If you struggle to read a lot on your own, joining a book club can do wonders for your ability to read more. Knowing that you’ll be discussing the book with a group of people is great motivation to carve out some time in your week to read. And if you’re reading this post, chances are you already love reading or at least have a keen interest in reading more books… so what’s better than talking about the books you loved (or hated!) with a group of fellow bookworms?
Thankfully, there are tons of online book clubs you can join if getting together in person isn’t feasible.
Don’t be afraid of quitting a book
If you don’t like a book… quit it! There is no shame in not finishing a book you just don’t connect with. I have struggled with books in the past to the point where reading felt like a chore. I swear I spent more time checking how many pages I had left than actually absorbing anything in the book itself.
Qutting a book makes way for the books you actually want to read. It also means you can happily donate the book or return it to the library and fill your bookshelves with books you truly love.
Life is too short to read books you don’t like, period.
Keep track of your reading goals (and/or make them public)
I’m the type of person who loves to be held accountable, even if it’s only to myself. I love making lists and checking things off, just as I love hitting my 10,000 steps on my Fitbit. Wouldn’t it make sense, then, that I’d love accomplishing reading goals in the same way?
With reading apps like Goodreads, Booksloth, The Storygraph, Libib, LibraryThing, and more, you can keep track of books online if a good old-fashioned pen and paper won’t do the trick. My mum actually keeps a log of every single book she’s ever read in a notebook, which would be fascinating to flip through.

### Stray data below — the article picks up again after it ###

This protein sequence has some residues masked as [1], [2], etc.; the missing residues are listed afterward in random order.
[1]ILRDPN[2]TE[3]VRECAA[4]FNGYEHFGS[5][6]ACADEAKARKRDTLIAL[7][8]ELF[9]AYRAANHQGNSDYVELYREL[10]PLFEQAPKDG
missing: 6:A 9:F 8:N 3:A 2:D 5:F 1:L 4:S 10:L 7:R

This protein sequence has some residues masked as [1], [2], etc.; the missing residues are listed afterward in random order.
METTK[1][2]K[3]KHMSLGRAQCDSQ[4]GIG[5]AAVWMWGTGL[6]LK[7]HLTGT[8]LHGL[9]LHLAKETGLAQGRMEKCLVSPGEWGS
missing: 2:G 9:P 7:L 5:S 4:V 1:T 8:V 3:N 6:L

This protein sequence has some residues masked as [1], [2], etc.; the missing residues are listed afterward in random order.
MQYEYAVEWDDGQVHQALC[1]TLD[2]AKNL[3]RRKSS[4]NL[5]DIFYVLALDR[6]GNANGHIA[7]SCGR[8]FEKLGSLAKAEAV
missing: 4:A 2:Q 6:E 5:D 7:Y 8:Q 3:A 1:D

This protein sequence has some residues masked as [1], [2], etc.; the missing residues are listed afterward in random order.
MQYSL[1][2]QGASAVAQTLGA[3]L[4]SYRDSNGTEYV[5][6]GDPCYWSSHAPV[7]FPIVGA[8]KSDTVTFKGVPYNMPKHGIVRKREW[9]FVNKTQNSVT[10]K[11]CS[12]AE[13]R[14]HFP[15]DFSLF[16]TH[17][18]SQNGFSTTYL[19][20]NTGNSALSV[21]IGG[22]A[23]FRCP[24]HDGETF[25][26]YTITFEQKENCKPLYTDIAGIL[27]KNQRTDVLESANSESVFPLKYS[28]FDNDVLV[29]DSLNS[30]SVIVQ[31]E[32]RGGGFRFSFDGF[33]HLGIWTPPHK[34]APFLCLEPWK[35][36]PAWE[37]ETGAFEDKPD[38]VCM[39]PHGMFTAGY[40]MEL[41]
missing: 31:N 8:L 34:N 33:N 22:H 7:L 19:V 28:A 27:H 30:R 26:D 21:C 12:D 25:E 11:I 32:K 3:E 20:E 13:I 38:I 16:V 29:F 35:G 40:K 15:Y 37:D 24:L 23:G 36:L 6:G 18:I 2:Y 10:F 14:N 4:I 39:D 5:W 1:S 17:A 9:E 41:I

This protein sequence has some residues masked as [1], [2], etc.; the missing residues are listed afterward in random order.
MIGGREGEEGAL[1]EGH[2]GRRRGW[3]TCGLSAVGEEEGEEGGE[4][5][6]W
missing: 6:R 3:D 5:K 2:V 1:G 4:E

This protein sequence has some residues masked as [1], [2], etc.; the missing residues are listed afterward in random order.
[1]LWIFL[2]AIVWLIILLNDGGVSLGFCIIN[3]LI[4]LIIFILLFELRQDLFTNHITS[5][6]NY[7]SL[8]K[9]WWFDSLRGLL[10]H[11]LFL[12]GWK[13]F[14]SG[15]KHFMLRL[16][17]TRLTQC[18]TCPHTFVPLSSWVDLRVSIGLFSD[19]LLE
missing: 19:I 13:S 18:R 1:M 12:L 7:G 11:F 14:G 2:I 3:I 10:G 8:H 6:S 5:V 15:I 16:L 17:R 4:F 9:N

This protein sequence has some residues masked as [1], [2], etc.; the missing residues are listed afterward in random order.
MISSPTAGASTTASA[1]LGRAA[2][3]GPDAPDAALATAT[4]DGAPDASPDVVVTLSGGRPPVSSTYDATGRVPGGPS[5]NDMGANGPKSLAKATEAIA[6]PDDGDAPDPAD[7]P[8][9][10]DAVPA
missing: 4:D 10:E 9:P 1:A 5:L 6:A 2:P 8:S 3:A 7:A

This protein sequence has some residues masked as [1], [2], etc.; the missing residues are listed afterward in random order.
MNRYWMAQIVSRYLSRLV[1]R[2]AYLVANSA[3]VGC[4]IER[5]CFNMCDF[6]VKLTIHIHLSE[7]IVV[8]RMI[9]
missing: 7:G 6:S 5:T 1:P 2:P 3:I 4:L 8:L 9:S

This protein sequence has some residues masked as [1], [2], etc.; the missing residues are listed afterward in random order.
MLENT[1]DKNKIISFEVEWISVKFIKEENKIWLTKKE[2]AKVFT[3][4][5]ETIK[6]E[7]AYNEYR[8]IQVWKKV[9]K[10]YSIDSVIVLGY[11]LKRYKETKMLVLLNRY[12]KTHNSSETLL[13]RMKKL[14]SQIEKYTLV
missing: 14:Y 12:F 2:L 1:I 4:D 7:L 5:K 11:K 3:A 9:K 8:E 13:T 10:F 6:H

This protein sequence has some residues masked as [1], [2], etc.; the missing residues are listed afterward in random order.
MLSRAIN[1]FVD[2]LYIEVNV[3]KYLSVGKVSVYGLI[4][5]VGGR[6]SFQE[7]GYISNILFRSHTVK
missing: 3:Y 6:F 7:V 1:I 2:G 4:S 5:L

Similarly, some people thrive off of accomplishing goals they’ve made public. Challenge a friend, post short reviews on social media, or start a blog about your book adventures. I personally write very short reviews of each book I read on my Instagram stories, and even that simple task motivates me to read more books and read with better intention.
The bottom line? I feel like reading more books has drastically helped my life in so many ways. It’s a way to escape reality for a while if I’m feeling anxious. It’s a way to learn more about the world. It’s a way to laugh, to cry, to be so swept up in the beauty of the written word that I don’t even notice how many hours have gone by. I don’t know that I’ll always read at the rate I’m reading now, but I’m so thankful for the books in my life.
Oh, and if you’re interested, my favourite books this year so far have been: Seven Fallen Feathers: Racism, Death, and Hard Truths in a Northern City by Tanya Talaga, The Nickel Boys by Colson Whitehead, Interpreter of Maladies by Jhumpa Lahiri, The Push by Ashley Audrain, and Natural Killer by Harriet Alida Lye.
What do you think? Do you read a lot, and/or do you make reading a part of your every day routine? What are some of your favourite books or genres to read?
If you enjoyed this post, you might enjoy The Best Books to Become a Better Writer.